Q&A: Allowable Adults Living in Studio Apartment
By: Adam Leitman Bailey
March 12th, 2014
Q: We have a situation in the building that deals with overcrowding in a studio apartment. A young couple purchased a studio apartment during the past year. The couple then had a baby girl. Following the birth of the child, the grandparents arrived from China and the owners of the apartment stated that the grandparents were going to watch the child over the summer. However, at the end of the summer the grandparents didn’t leave. A shareholder in the building believes that this situation is in violation of our proprietary lease as well as New York City law. In addition, she believes that the number of people in this small apartment is in violation of the fire code. Can the co-op do anything about this?
A: New York City’s Administrative Code Section 27-2075 governs how many people you can have per square feet in an apartment, but the law allows for a lot of people. Generally, the rule is 80 square feet per person. (Note, an 8×10 room is 80 square feet.)
Under that law:
a. No dwelling unit shall be occupied by a greater number of persons than is permitted by this section.
(1) Every person occupying an apartment in a class A or class B multiple dwelling or in a tenant-occupied apartment in a one- or two-family dwelling shall have a livable area of not less than eighty square feet. The maximum number of persons who may occupy any such apartment shall be determined by dividing the total livable floor area of the apartment by eighty square feet. For every two persons who may lawfully occupy an apartment, one child under four may also reside therein, except that a child under four is permitted in an apartment lawfully occupied by one person. No residual floor area of less than eighty square feet shall be counted in determining the maximum permitted occupancy for such apartment.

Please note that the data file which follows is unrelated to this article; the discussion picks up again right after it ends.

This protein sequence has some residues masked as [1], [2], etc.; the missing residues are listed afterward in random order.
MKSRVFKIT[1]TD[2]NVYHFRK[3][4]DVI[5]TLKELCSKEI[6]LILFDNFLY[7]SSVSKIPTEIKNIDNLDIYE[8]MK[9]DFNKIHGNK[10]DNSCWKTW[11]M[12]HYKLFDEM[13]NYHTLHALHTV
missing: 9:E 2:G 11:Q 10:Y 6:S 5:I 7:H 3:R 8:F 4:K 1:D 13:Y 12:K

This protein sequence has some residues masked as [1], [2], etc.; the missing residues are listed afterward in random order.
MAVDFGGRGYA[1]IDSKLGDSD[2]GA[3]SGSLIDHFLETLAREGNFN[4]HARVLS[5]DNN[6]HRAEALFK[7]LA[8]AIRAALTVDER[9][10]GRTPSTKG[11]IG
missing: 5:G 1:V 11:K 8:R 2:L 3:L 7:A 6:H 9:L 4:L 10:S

The floor area of a kitchen or kitchenette shall be included in measuring the total liveable floor area of an apartment but the floor area for private halls, foyers, bathrooms or water closets shall be excluded.
(2) A living room in a rooming unit may be occupied by not more than two persons if it has a minimum floor area not less than one hundred ten square feet in a rooming house, or one hundred thirty square feet in a single room occupancy.
b. The maximum number of persons who may occupy a dormitory shall not exceed the occupancy permitted under section sixty-six of the multiple dwelling law, and the regulations issued thereunder by the department.
c. On written demand by the department, or by the owner when he or she rents a dwelling unit or any time thereafter, the tenant shall submit an affidavit setting forth the names and relationship of all occupants residing within the dwelling unit and the ages of any minors. In the event of an increase in the number of occupants, the tenant shall advise the owner and, if the owner so demands in writing, the tenant shall submit an affidavit, setting forth the pertinent information regarding such increase in occupancy.
d. In any case where the birth of a child or its attainment of the age of four causes the number of persons or children to exceed the maximum occupancy permitted in this section, such excess occupancy shall be permissible until one year after such event.
e. In every rooming unit, a sign shall be posted showing the maximum lawful occupancy. Such sign shall be made and installed in the manner and location prescribed by the department and shall be maintained at all times.
Even if the 80 square foot per person threshold is breached, under the precedents, neither an ordinary landlord nor a co-op can evict a tenant for overcrowding unless there is a violation placed against the property. State law requires both co-ops and ordinary landlords to allow tenants and shareholders to take in a roommate and the roommate’s dependent children, as long as the 80 square foot limit is not violated. Roommates are allowed to kick in towards the rent without the shareholder or tenant committing an illegal sublet.